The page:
The Fruit of Contraception
Races have been run, ribbons have been worn, and the multimillion-dollar business of breast cancer closed yet another successful October awareness month. While grocery and department stores stocked counters with anything pink, hoping to cash in on the breast-cancer craze, the Mayo Clinic quietly released a study. No hype, no fanfare, and absolutely no media coverage. Perhaps because the study reiterated the link between oral contraceptives and breast cancer. The research concluded that the risk for breast cancer is increased by 44 percent for women who take the Pill before conceiving their first child. It is such a significant risk that the main author of the investigation stated that women must be informed of it. In 2005 the International Agency for Research on Cancer classified the Pill as a “group one carcinogen,” placing it in the company of such other deadly chemicals as mustard gas, asbestos, arsenic, and neutron radiation.
Instead of applauding the Mayo Clinic study, the Susan G. Komen Breast Cancer Foundation, a well-known promoter of the “Race for the Cure” marathon, handed Pill-pusher Planned Parenthood a check for $25,000. It is remarkable that many of the same women who buy organic products and care deeply about the environment are eager to fill their bodies with cancer-causing contraceptives. It seems this race will never find a cure.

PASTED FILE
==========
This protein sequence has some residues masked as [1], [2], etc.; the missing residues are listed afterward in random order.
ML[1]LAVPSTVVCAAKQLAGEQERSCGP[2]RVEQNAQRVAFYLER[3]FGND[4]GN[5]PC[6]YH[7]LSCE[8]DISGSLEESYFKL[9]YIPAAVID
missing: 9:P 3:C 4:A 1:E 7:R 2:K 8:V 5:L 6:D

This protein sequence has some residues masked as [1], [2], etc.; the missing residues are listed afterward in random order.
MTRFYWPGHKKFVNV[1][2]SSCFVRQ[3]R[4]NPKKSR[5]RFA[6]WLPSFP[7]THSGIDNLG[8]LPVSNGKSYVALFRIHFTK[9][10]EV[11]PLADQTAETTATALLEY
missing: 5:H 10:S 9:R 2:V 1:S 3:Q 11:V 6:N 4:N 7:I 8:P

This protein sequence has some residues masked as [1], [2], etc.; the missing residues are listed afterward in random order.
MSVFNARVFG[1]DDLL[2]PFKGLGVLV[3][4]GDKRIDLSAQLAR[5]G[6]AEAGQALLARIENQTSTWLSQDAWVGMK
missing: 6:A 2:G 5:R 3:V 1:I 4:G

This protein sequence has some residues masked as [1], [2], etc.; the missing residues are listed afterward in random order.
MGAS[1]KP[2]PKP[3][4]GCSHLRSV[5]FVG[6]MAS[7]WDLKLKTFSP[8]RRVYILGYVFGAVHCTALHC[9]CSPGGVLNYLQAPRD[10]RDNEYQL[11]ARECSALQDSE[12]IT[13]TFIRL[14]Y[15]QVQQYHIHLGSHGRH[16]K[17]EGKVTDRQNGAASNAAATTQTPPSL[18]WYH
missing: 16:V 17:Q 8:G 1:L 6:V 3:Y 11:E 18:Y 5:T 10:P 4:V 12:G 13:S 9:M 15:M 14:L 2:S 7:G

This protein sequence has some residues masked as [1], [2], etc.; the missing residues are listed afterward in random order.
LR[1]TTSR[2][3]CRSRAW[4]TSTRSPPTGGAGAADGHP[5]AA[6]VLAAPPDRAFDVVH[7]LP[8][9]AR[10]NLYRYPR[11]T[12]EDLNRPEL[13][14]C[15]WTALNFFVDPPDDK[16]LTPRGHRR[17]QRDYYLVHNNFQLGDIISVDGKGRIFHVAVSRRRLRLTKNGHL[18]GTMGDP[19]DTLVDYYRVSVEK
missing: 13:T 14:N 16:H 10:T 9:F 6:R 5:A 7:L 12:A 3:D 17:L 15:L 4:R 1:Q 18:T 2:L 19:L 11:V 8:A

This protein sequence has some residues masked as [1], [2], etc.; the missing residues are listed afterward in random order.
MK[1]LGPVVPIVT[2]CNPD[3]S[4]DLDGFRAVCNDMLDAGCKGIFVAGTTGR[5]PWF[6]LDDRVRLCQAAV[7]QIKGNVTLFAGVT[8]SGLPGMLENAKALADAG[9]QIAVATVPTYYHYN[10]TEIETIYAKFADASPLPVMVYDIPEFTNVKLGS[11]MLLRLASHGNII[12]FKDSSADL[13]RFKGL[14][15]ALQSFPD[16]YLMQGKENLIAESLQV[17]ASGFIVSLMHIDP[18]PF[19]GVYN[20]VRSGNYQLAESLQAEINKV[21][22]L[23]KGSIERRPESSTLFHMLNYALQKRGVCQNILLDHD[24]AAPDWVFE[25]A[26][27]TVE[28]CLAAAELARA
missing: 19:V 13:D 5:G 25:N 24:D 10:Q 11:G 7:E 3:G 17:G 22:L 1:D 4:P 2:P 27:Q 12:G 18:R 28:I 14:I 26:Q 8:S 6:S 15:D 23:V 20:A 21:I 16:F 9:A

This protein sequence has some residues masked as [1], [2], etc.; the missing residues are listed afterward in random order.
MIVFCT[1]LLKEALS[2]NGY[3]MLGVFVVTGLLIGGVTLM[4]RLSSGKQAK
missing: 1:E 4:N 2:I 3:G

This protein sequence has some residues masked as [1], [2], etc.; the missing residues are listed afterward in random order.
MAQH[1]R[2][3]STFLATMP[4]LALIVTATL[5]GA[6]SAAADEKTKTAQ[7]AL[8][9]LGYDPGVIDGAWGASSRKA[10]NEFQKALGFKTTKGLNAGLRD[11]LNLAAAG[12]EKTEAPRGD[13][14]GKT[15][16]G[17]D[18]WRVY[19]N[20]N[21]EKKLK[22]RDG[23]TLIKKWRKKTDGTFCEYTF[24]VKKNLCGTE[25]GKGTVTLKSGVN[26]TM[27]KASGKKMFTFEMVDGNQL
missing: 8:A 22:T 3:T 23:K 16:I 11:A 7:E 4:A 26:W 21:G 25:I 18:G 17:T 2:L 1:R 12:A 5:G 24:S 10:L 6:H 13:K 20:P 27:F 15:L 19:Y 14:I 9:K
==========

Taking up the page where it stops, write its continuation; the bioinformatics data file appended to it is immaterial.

One cannot miss the ads for artificial birth control that are plastered throughout the print media. Usually a woman is pictured skipping through fields of flowers or jumping in the air as if she has not a care in the world. Of course, these advertisements are trying to suggest that birth control equals “freedom.” But I was dumbfounded to see in my latest issue of Better Homes and Gardens, nestled among the holiday recipes, room makeover ideas, and stealthily hidden in the “Healthy Family” section, an article titled “Over 40 Birth Control.” With trendy names such as YAZ and Seasonique, the reader is given an overview of the varying forms of contraception available. The article features a picture of a woman lying with her significant other in perfect, marital (or non-marital, I suppose) bliss. She must be so happy, the reader should conclude. I wonder what birth control she uses, one might ask, maybe the IUD? If so, this special lady has a device inserted in her uterus that releases copper into her body. Fun! Perhaps she uses the Implanon. If she does, then match-size plastic rods are inserted into her arm. Lucky girl! But maybe she is using the NuvaRing. If so, a plastic ring is placed into her vagina each month. Neat! Or maybe it’s the Pill, a popular choice for most women, which, according to the article “reduces [a woman’s] risk of ovarian cancer by 80%.” Great! But no mention of breast cancer. Am I missing something?
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